Paul: And also, given that it’s based on your life, do you get a bit annoyed when people go “Couldn’t Julian have had your life?” “Yeah, but hang on, he didn’t, I’ve only got one to rake!”
Simon: He can’t have mine!
Paul: I’m using some of his in the next film. Julian was in a jazz funk band called Groove Solution; next time, let’s do a film and use his life, see how he likes it!
[To Simon] You can play the lead singer. It’s odd, isn’t it? But I think people will get over that… It’s because they’re famous, I guess, and you go ‘wouldn’t you put the famous ones in the lead parts?’. But also, on a purely practical point, they’re going to write their film; it’s going to be a proper Mighty Boosh movie, it’ll be amazing, and I hope to work on it, and I imagine you do, and it’d be great.
But this isn’t that, and in a way it’s probably quite good to distance it a little bit and well, you know, I don’t think they’d want to play a different double act in somebody else’s film. I think that’d be a bad decision for them. And they’d go “Why aren’t we writing this? We’re comedy writers” and I’d reply “You are right, get on with it!”
Is there a Boosh film in the pipeline, then?
Paul: Yeah, they’re writing, which is going to be great, but they’ve just got their second book out, and they’re recording an album, and I think they’re going to do more festivals next year maybe… It’s so hard to tell; they’ve got so many things that are really fun to do, I think it’s a bit hard for them to get down and graft away at it. Because it’s a big write… They say they’ve started already, though, so… I’ll believe it when I see it.
Simon: They’ve written some stuff down on some beermats.
Paul: Yeah, I’m always a bit suspicious. I’ve spent so much of the last five years going “Have you fellas written that episode yet?” “Yeah, it’s on the way, it’s coming, don’t worry.” “But where is it? Because we film it on Tuesday!”
Simon: And they present a load of sheets of…
Paul: …Toilet roll! “We came up with this picture of a man in a sheep’s head!” [laughs]
Simon: “Scene 4 got wet, and we’ve forgotten how it went, so we’ll improvise…”
How was it working with the film’s complicated scenery and model work?
Simon: It’s the same sort of acting as normal acting, I think. I think that, y’know, me and Ed have done theatre as well, and it’s the same sort of thing; you’re acting in a strange environment
Ed: We weren’t acting in front of a green screen, either… the sets were built, or you were acting in front of a projection screen, so you could see where you were meant to be.
Paul: Yeah, it’s just the floor wasn’t right, wasn’t it?
[To Ed] Is it harder to lose yourself? I suppose you’ve probably got a bit more of that…
Ed: The only tough thing I found, and it didn’t apply in the flat, is you could shoot off set so easily.
Paul: We could normally afford just the one wall; it wasn’t like we had a big lavish set.
Ed: So you’d be acting within a certain area…
Simon: You couldn’t move.
Ed: Don’t move your head! [laughs]
Paul: Isn’t it more off-putting just having a camera crew here, 12 of them all just staring round at you, big men in shorts… That’s more creepy than any background, isn’t it?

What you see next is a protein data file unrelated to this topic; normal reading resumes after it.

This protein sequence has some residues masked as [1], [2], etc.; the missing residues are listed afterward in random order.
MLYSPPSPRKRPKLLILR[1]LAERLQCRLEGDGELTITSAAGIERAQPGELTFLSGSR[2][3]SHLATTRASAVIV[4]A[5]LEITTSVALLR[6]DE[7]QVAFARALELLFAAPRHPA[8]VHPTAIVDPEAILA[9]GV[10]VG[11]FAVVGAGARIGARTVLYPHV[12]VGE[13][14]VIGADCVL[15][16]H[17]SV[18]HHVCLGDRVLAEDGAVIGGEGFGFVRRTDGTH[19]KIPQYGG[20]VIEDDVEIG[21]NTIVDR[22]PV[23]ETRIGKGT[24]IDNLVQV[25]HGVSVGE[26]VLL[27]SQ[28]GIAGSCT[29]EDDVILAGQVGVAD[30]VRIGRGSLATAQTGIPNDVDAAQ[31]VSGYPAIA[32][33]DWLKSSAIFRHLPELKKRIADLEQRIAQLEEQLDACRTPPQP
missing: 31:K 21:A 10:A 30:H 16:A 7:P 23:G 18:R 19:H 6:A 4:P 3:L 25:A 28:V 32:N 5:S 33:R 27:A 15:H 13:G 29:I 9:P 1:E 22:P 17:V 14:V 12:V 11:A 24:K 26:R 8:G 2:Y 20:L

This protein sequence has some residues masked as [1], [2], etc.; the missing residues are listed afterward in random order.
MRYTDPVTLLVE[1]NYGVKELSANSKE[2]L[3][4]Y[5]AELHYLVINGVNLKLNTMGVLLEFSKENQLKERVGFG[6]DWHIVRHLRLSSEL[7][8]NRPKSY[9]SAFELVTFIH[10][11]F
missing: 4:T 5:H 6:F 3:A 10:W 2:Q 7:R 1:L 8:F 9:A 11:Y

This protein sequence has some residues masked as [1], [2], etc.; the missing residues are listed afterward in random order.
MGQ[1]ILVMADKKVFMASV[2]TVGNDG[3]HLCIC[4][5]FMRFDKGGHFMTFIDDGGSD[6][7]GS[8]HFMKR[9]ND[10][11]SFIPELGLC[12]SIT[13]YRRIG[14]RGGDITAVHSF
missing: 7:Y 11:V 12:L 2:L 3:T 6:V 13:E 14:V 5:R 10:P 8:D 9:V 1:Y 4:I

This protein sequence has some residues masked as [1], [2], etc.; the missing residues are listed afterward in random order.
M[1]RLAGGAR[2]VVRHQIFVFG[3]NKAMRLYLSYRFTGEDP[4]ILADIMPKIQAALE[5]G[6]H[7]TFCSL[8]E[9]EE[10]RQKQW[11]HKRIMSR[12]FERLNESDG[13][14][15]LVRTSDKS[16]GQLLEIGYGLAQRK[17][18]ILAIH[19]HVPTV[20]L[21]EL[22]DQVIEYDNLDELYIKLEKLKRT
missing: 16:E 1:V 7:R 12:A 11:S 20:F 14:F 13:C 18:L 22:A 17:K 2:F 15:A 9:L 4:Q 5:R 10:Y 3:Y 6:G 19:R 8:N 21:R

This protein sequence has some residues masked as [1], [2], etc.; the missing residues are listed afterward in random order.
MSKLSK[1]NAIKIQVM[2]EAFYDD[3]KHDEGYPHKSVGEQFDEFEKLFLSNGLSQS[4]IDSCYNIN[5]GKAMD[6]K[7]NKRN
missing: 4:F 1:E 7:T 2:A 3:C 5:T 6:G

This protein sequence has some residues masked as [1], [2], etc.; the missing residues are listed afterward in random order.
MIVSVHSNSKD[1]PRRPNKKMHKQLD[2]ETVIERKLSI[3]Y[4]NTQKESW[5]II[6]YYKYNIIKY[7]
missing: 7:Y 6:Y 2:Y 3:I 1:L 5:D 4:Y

Simon: Yeah, that’s true, and that sort of happens normally on things. So yeah, it’s fine… It’s one of the good things about the film, I hope, that the acting or the story isn’t that surreal; it’s just about two friends.
Paul: We sort of had this idea that it’s how the memories work, that the more extreme scenes are when you kind of go “Oh, we met this mad dog tramp man!”, and that can be quite exaggerated, but the core of it, like with your friends, you probably think of in more real terms than the mad tramp who accosted you on the night bus, and so we tried to do that with the performance. You two are pretty naturalistic really, aren’t you? You let other people get more extreme.
Paul: I always wanted to know that, really…
Simon: Are you asking the questions now?
Paul: I am. [laughter] But I’m in Garth Merenghi’s Darkplace for all of 15 seconds, and I’m such a shit actor that I was just glancing at the camera, which is fine in that literal world, but do you lose yourself at all? Or are you thinking “I’ve got to remember this line”, or trying to be yourself?
Ed: How do you act? [laughs]
Simon: The head of an actor? I think you –
Paul: And is it different when you’re trying to be funny?
Simon: No… I’m not sure there is a ‘trying to be funny’ acting, is there? […] What do you think, Ed? What’s your technique?
Ed: I think you do lose yourself sometimes.
Paul: In the flat it felt like you did, a lot more, but when you’ve got other people you’ve slightly got to give them the right lines, but I guess if you’re on your own…
Ed: Yeah, you can kind of go… But I think it is harder being funny.
Paul: It’s just what you’re used to, isn’t it? There’s this scene where Ed has to cry at the end, and our First AD is really nice, but he’s like a Sergeant Major, they’re all quite big, shouty men generally, aren’t they? And it was really hard to light this scene, so we told Ed “We’ll be going in about ten minutes, so go and think about your puppy that died or whatever it is you do.”